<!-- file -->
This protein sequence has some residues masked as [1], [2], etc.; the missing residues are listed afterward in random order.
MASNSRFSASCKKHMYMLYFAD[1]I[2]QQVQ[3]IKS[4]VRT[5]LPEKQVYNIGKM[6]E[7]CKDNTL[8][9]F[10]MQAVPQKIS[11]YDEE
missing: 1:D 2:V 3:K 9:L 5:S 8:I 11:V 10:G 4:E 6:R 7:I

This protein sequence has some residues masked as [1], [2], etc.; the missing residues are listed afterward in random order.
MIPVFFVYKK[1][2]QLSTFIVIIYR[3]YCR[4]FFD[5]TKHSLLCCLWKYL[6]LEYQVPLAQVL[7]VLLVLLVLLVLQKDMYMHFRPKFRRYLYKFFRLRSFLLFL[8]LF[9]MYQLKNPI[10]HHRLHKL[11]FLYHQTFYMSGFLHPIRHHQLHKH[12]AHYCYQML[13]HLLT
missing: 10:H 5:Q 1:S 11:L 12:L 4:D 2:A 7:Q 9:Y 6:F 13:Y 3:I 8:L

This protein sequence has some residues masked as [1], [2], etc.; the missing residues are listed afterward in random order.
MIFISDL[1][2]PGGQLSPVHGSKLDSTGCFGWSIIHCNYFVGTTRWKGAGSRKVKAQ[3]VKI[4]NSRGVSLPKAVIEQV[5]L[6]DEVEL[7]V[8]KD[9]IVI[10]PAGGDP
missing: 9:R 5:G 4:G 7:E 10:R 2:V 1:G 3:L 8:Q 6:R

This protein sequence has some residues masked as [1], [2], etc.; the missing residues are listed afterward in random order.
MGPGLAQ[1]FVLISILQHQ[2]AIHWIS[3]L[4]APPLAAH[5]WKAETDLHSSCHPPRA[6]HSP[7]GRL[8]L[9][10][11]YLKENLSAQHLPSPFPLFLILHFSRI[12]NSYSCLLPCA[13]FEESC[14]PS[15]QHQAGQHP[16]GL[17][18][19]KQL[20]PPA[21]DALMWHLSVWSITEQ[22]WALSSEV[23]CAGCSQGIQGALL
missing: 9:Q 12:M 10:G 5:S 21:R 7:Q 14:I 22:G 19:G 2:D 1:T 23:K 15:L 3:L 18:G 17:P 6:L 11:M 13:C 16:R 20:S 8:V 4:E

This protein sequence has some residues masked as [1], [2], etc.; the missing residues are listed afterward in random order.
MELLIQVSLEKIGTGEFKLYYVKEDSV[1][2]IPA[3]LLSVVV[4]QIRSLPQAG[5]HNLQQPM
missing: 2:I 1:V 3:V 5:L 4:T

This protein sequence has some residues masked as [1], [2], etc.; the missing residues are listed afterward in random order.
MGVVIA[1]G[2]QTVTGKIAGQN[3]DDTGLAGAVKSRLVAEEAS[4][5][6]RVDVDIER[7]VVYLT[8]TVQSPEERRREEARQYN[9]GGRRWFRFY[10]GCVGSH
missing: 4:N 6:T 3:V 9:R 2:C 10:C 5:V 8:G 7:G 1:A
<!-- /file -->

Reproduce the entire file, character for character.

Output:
This protein sequence has some residues masked as [1], [2], etc.; the missing residues are listed afterward in random order.
MASNSRFSASCKKHMYMLYFAD[1]I[2]QQVQ[3]IKS[4]VRT[5]LPEKQVYNIGKM[6]E[7]CKDNTL[8][9]F[10]MQAVPQKIS[11]YDEE
missing: 1:D 2:V 3:K 9:L 5:S 8:I 11:V 10:G 4:E 6:R 7:I

This protein sequence has some residues masked as [1], [2], etc.; the missing residues are listed afterward in random order.
MIPVFFVYKK[1][2]QLSTFIVIIYR[3]YCR[4]FFD[5]TKHSLLCCLWKYL[6]LEYQVPLAQVL[7]VLLVLLVLLVLQKDMYMHFRPKFRRYLYKFFRLRSFLLFL[8]LF[9]MYQLKNPI[10]HHRLHKL[11]FLYHQTFYMSGFLHPIRHHQLHKH[12]AHYCYQML[13]HLLT
missing: 10:H 5:Q 1:S 11:L 12:L 4:D 2:A 7:Q 9:Y 6:F 13:Y 3:I 8:L

This protein sequence has some residues masked as [1], [2], etc.; the missing residues are listed afterward in random order.
MIFISDL[1][2]PGGQLSPVHGSKLDSTGCFGWSIIHCNYFVGTTRWKGAGSRKVKAQ[3]VKI[4]NSRGVSLPKAVIEQV[5]L[6]DEVEL[7]V[8]KD[9]IVI[10]PAGGDP
missing: 9:R 5:G 4:G 7:E 10:R 2:V 1:G 3:L 8:Q 6:R

This protein sequence has some residues masked as [1], [2], etc.; the missing residues are listed afterward in random order.
MGPGLAQ[1]FVLISILQHQ[2]AIHWIS[3]L[4]APPLAAH[5]WKAETDLHSSCHPPRA[6]HSP[7]GRL[8]L[9][10][11]YLKENLSAQHLPSPFPLFLILHFSRI[12]NSYSCLLPCA[13]FEESC[14]PS[15]QHQAGQHP[16]GL[17][18][19]KQL[20]PPA[21]DALMWHLSVWSITEQ[22]WALSSEV[23]CAGCSQGIQGALL
missing: 9:Q 12:M 10:G 5:S 21:R 7:Q 14:I 22:G 19:G 2:D 1:T 23:K 15:L 3:L 18:G 17:P 6:L 11:M 13:C 16:R 20:S 8:V 4:E

This protein sequence has some residues masked as [1], [2], etc.; the missing residues are listed afterward in random order.
MELLIQVSLEKIGTGEFKLYYVKEDSV[1][2]IPA[3]LLSVVV[4]QIRSLPQAG[5]HNLQQPM
missing: 2:I 1:V 3:V 5:L 4:T

This protein sequence has some residues masked as [1], [2], etc.; the missing residues are listed afterward in random order.
MGVVIA[1]G[2]QTVTGKIAGQN[3]DDTGLAGAVKSRLVAEEAS[4][5][6]RVDVDIER[7]VVYLT[8]TVQSPEERRREEARQYN[9]GGRRWFRFY[10]GCVGSH
missing: 4:N 6:T 3:V 9:R 2:C 10:C 5:V 8:G 7:G 1:A